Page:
The technique of welding with Lampert welding equipment is easy to learn. Nevertheless, you should take a few hours to familiarize yourself with the device. The PUK, which is included in the scope of delivery of the PUK, can be of help to you here. With the included stainless steel plates, you can practice material application, play with power or weld time controls, or weld a clean seam. Change the angle of the electrode to the workpiece and observe what happens. With a little practice you will easily and quickly achieve very good results. In addition, it may be useful to attend a Lampert welding seminar to further deepen the techniques.

Basically, all precious metals and precious metal alloys of gold, silver, platinum and palladium can be welded. In addition, all metals can be welded that are also weldable by laser or conventional TIG welding processes.

These include: Several stainless steels, titanium and many titanium alloys, steels and non-ferrous metals and alloys.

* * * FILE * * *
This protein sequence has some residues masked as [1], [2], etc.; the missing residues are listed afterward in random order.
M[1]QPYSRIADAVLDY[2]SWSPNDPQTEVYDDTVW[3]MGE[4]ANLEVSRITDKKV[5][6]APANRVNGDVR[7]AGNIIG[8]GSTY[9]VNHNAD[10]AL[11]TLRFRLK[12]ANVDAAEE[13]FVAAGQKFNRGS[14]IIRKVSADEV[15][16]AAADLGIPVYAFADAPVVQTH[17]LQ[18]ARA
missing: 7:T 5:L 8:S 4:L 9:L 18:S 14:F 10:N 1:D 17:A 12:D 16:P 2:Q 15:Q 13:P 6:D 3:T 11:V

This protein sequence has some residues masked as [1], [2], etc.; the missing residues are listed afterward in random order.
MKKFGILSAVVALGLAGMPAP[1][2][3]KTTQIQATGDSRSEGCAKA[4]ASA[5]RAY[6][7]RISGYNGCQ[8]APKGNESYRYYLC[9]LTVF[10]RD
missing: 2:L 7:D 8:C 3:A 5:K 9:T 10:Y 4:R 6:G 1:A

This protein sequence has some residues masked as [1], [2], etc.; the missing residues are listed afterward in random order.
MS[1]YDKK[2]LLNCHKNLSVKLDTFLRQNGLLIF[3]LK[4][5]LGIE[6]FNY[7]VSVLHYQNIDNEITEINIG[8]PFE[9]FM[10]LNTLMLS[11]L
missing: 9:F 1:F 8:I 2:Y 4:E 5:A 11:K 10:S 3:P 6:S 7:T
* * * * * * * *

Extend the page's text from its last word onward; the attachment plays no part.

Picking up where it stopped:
In the current model a brass mode is stored, with this brass alloys with low zinc content can be welded well.

Yes, you can weld aluminum. A special aluminum mode is stored in the current Micro Arc Welder. With this mode, aluminum alloys suitable for welding can be welded particularly well by feeding in welding rod. It is important here to pay attention to the choice of the appropriate welding rod.

Yes – Even metals with very different properties can be welded, e.g. gold with titanium.

However, if the physical differences are too great, as is the case with titanium and steel, welding is not possible.

The heat generated during welding is very low.

Especially on heat-sensitive areas such as gemstones, it is recommended to work with the shortest possible pulse time (our PUK already have a presetting for this).

Others (1)

All welding equipment can be handed in for disposal at the end of its service life at Lampert Werktechnik Gmbh, Ettlebener Straße 27, 97440 Werneck from Monday to Friday from 08:00 to 16:30 without prior notification. It is also possible to send the device at any time to Lampert Werktechnik as a prepaid parcel shipment with the password “Disposal” to above. Another option is to dispose of the device in the municipal disposal system (recycling center, electrical equipment grid box). Please note that, as a rule, only household quantities are accepted here and take into account the specifications of the waste disposal company.